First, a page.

With this episode of The Drax Files: World Makers, Draxtor takes this a step further, and in doing so provides a very engaging piece on the sheer (and growing) potential and relevance of virtual environments in tele-healthcare, and one which is well-suited to broader media dispersal. What makes it particularly powerful – as is the case with those stories he has told in a similar vein, is that it is one which entirely tells itself; there is no need for obvious direction through direct questioning, etc. The narrative of the piece flows in its own right, building a clear and easily understood story which is both enlightening and uplifting.
However, that said, there is one element within the video – not the story – which I find disappointing. We’re all aware that the Oculus Rift is coming, and with it SL is going to become more immersive and immediate to those who use it. It also has huge potential to re-shape groundbreaking work carried out in virtual environments such as Second Life. No-one is doubting either of these points. It’s also clear that Draxtor is enthusiastic about the potential of HMDs in virtual worlds.
But his very enthusiasm at times seems to warp his perspective on things; something I’ve actually said to him directly. In this case, almost a quarter of the footage used in the video features the Oculus Rift (people donning the headset, people wearing the headset, the view seen through the headset). While I don’t for a moment doubt the considerable benefits HMDs will have in therapy and studies of this nature, there is no indication as to how big a role something like the Oculus plays in this study, nor does the majority of the footage used actually add anything to the narrative.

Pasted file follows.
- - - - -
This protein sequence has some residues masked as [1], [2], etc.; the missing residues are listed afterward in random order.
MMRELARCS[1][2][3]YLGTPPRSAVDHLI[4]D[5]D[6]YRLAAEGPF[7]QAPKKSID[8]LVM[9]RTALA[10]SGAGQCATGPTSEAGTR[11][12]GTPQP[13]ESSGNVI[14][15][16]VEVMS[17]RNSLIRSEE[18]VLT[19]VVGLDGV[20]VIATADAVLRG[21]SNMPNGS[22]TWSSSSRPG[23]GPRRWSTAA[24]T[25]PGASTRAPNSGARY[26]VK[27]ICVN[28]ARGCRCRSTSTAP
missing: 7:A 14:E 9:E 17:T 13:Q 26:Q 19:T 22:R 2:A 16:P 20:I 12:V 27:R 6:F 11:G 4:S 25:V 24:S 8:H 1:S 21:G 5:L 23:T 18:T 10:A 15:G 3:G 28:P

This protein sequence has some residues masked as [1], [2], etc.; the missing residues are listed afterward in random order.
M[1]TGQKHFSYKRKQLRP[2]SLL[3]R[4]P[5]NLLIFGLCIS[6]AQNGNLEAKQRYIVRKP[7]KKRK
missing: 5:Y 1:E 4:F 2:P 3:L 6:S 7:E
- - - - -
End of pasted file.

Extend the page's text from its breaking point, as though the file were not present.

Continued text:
As such, the amount of time devoted to the headset comes across as excessive, and most of it seems to speak more to Drax’s enthusiasm for the Oculus than to the narrative itself. Which is a shame, as this really is a powerful story that isn’t deserving of such distractions of thinking.